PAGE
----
ECB Said to Expand Greek Bank Lifeline to Cover Fleeing Deposits

European Central Bank President Mario Draghi

The European Central Bank approved a 3.3 billion-euro ($3.8 billion) expansion to emergency funding for Greece’s banks, a euro-area official with knowledge of the talks said, as deposit flight continued amid uncertainty over whether the country would remain in the euro.

At a meeting of the ECB’s Governing Council in Frankfurt on Wednesday, officials approved an increase in the maximum amount of emergency liquidity assistance the country’s lenders can draw down from their local central bank, said the person, who asked not to be named because the decision wasn’t public. Lenders can now access 68.3 billion euros, up from the 65 billion euros set last week, according to the official.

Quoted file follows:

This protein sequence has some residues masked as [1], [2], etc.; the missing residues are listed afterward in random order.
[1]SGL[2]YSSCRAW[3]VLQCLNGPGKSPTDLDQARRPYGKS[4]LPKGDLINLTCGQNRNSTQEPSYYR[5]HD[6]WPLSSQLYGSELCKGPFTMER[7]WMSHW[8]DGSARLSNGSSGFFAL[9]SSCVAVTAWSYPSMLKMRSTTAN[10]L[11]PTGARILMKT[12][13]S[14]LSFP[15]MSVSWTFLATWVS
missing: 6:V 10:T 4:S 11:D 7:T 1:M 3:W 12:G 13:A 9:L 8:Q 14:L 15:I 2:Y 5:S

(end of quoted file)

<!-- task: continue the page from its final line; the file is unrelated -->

Greece and its euro-area creditors have been at odds over the formula needed to extend the country’s 240 billion-euro rescue beyond its expiration at the end of February. The prospect that the country could leave the single currency has prompted depositors to remove about 20 billion euros from Greek banks since December.

The ECB doesn’t comment on ELA, which is provided at a higher rate than normal ECB financing and is at the risk of the local central bank. The ECB insists that it is only for solvent banks, and the country they’re located in has to have sustainable public finances.

The lending facility is reviewed at least every two weeks. The ECB next meets on March 5 in Nicosia, Cyprus.

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